Sony Settles Lawsuit with PlayStation 3 Hacker
By Vivian Tao – Edited by Chinh Vo
Sony Computer Entm’t Am. v. Hotz, No. CV11-0167 (N.D. Cal. Apr. 11, 2011)
Final Judgment hosted by Electronic Frontier Foundation
On April 11, 2011, the United States District Court for the Northern District of California entered a final judgment for plaintiff Sony Computer Entertainment America (“Sony”), granting Sony a permanent injunction against defendant George Hotz. The injunction prevents Hotz, a notorious hacker, from engaging in any unauthorized access to Sony products, circumventing security measures in those products, or trafficking and posting any information, service, or product that would lead to such circumvention.
While a motion to dismiss regarding Hotz’s claim over lack of personal jurisdiction is pending, this final judgment comes on the heels of a March 31 settlement agreement between Sony and Hotz. Both parties have agreed to accept this judgment and to waive their rights to appeal.
Ars Technica provides an overview of the case. PC World criticizes the judgment, stating that the injunction’s effect will be constrained by other sites that have already listed and can continue to include information from Hotz’s hacking efforts.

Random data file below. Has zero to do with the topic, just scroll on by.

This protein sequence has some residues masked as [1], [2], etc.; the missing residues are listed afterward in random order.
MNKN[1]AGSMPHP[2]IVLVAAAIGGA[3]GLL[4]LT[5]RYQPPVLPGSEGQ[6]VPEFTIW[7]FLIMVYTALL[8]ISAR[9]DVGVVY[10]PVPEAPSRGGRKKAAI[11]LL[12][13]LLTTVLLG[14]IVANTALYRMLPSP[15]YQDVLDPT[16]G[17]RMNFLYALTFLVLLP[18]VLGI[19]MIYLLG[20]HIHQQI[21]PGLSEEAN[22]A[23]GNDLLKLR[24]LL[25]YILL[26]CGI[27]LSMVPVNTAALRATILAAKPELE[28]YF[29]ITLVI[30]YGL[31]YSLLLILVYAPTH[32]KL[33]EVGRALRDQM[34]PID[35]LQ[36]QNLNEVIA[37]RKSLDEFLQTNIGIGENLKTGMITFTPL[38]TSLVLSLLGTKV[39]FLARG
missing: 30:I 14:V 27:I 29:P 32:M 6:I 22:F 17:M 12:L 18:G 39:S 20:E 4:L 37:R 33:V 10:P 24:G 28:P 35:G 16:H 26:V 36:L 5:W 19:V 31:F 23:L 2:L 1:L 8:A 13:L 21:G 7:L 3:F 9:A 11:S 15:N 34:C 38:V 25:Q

This judgment is the resolution of a controversial case that has mired Sony’s public image. Sony alleged that Hotz’s public hacking efforts, designed to penetrate the PlayStation 3 and documented on his blog, violated the Digital Millennium Copyright Act, the Computer Fraud and Abuse Act and the California Comprehensive Computer Data Access and Fraud Act, and also constituted trespass and common law breach of contract. In regard to the claims and as part of its effort to prove the popularity of Hotz’s site, Sony won a subpoena, which drew criticism for giving Sony access to the IP addresses of the site’s visitors. In addition, Electronic Frontier Foundation suggests that Sony may have more insidious motives for limiting lawful research and communication on Sony products; Sony’s use of the broad term “circumvention devices” in its complaint would include Hotz’s original research, and the restrictive terms of the settlement prevent him from sharing Sony information that was obtained legally. Electronic Frontier Foundation argues that by limiting “lawful communication and investigation,” the settlement’s terms go further than the mere prevention of hacking.
The settlement between Hotz and Sony may be the best solution to the company’s suffering public image. Playstation.blog reports that Hotz himself says it “was never [his] intention to cause trouble or to make piracy easier”, but Anonymous, an online hacker community, has already attacked Sony servers in response to the litigation, and has planned a boycott of Sony stores on April 16.
Vivian Tao is a 1L at Harvard Law School.